GIVE MY BOOK FOR SUPPORT TO A FELLOW ADOPTION ADVENTURER: Drowning With My Hair On Fire: Insanity Relief For Adoptive Parents by Ce Eshelman, LMFT.  Daily inspirational reading for those who sometimes find it hard to keep hope alive. There is hope for healing.  At Amazon or get a discounted copy here.

FOLLOW US:  Twitter @lovingradkids and @Attachmenthelp or Facebook.

 

 

 

 

                                              

 

 

 

Parenting Children Is A Character Builder, For Sure

Dear Parents,

My friend and colleague, Jennifer Olden, LMFT, told me she learned this stuff from me, but she flatters me.  Anyway, she is also one of my writing partners, so I get to read some of her stuff once in awhile.  Today, I received this little essay about parenting her perfectly attached, trauma-free, biological children.  Reminded me, parenting is a wild ride no matter the circumstances.

I am an AMAZING mother

  by Jennifer Olden

Yesterday at the Barrio, our local coffee shop, my 3-year-old, Sam, played Legos independently for 45 minutes while I chatted happily with a friend.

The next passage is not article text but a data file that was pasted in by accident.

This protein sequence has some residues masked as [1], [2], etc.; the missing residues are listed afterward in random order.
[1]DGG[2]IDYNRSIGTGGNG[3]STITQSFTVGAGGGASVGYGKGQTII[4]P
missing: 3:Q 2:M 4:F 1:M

An acquaintance approached and said, “Wow, I don’t want to jinx it but your kid is so well-behaved.” 
 
I responded, “It’s because I’m an AMAZING mother.” 
 
In truth, Sam’s ability to focus and play independently is more about his personality than my mad skills as a parent.  It’s easy for me to see the tenuous relationship between my parenting and his behavior at the coffee shop but when my eleven-year-old daughter was his age, I couldn’t separate the two at all.
 
My sweet daughter is very sensitive.  It’s her strength and I can see that now, but when she was two years old I didn’t recognize the blessing.  Her tantrums are seared into my mind.  For example, I remember the meltdown at the community pool because I brought the wrong bathing suit.  She screamed, cried, and rolled around on the grass.  I remember my hot shame and the overwhelming feeling of failure.
 
I *know* there were parents and grandparents in the vicinity watching her and watching me and thinking, “Wow, your child is poorly behaved.  What have you done?” 
 
I asked myself the same questions: What have I done?  What is wrong with me?  What is wrong with her?  
 
I didn’t know that I was asking the wrong questions.  In a situation like this there are only two questions a bystander or I should be asking:

1) Are you Ok?
2) How can I help?

I wish I could reach through time and put my arm around my previous self and stop asking the questions whose business is it to assign blame for the suffering.  I wish I could orient my mind to the simple and earnest stance of compassion and concern.  So much of life is out of our control.